www.mybaycity.com August 2, 2009
Community Article 4098

New Bishop Offers Compassion for Jobless, Children Abused in the Church

Bishop Joseph Cistone Installed as Sixth Shepherd of Saginaw Diocese

August 2, 2009
By: Dave Rogers


(MyBayCity Photo by Andy Rogers)
 
(MyBayCity Photo by Andy Rogers)

In his installation homily, the new Roman Catholic Bishop of Saginaw did not shrink from social problems including the abuse of children by priests, a scandal that has rocked the church in recent years.

Bishop Joseph R. Cistone, 60, installed last Tuesday in Saginaw, also urged efforts to strengthen both Catholic and non-Catholic schools.

Declaring his chief priority to be promoting a deeper love and appreciation for the Eucharist, Most Rev. Cistone commented:

  • "The Eucharist will inspire us to find ways to cope with mounting unemployment and instability in our communities."

  • The Eucharist will open our hearts to reach out more generously to the poor and needy, the sick and elderly;

  • The Eucharist will instill within us a deep compassion for those who are victimized in this world, especially those abused as children by servants in the Church. The Eucharist will help us better comprehend and be more sensitive to their pain, their suffering and their on-going needs."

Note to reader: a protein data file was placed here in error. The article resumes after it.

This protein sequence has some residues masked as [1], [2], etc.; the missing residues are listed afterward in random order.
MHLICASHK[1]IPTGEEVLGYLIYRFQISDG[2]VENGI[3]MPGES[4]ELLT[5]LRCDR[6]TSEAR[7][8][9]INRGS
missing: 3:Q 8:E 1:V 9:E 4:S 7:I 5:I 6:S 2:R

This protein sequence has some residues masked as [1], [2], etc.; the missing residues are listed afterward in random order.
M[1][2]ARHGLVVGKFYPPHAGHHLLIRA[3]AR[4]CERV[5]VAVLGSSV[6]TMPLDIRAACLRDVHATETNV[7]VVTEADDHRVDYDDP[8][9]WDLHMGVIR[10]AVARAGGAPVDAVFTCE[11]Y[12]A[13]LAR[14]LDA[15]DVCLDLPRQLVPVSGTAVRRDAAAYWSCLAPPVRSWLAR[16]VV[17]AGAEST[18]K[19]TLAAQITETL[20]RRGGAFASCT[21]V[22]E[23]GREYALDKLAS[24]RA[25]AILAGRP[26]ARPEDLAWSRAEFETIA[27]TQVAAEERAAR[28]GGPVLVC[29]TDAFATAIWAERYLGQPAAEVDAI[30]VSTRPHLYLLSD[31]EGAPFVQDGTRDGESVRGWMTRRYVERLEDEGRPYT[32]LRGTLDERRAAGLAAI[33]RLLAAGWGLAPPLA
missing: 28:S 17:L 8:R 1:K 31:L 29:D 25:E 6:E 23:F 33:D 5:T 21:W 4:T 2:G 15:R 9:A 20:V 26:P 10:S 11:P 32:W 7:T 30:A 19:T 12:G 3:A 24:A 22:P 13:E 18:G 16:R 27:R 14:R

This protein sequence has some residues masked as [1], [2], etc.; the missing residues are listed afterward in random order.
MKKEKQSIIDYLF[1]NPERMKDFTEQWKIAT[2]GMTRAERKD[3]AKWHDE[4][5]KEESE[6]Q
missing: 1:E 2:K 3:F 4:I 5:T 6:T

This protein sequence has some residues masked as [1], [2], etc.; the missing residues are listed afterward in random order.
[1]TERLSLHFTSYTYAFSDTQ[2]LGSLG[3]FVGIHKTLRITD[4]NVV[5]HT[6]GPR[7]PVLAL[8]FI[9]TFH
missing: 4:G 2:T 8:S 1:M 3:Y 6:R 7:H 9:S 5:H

Bishop Cistone serves on the U.S. Conference of Catholic Bishops' Committee for Protection of Children and Young People, which oversees sex-abuse matters, and committees related to cultural diversity, African American affairs, and finance.

    The Bishop also addressed the Church's need for vocations, declaring: "In a special way I invite our young people to respond to the call of Jesus to serve the Church, generously, unselfishly, with undivided hearts."


    Bishop Joseph Cistone, right, receives crosier from Archbishop Robert J. Carlson.


    The native of Philadelphia became leader of the region's approximately 120,000 Catholic worshipers in a ceremony at St. Stephen Catholic Church in Saginaw.

    Former Saginaw Bishop Robert J. Carlson, now archbishop of St. Louis, Missouri, was among the 900 standing-room-only worshipers at the installation mass, later praising the new bishop for his inclusionary comments.

    Archbishop Pietro Sambi, the chief representative of Pope Benedict XVI in the United States, also attended.

    According to the Philly.com news website, Cardinal Justin Rigali, the current archbishop of Philadelphia, ordained Cistone an auxiliary bishop in 2004, Rigali later restructured the leadership of the archdiocese and gave administrative duties to all four auxiliary bishops, each receiving the title of vicar general.

    The news report also said: "A 2005 Philadelphia grand-jury investigation into clergy sexual abuse in the archdiocese concluded that Cistone, while assistant vicar for administration, was complicit in 1996 in silencing a nun who tried to alert members of St. Gabriel's parish about an abusive priest.

    New bishop is greeted at Bay City St. James by Sister Julie Gatza and Father Robert DeLand, left.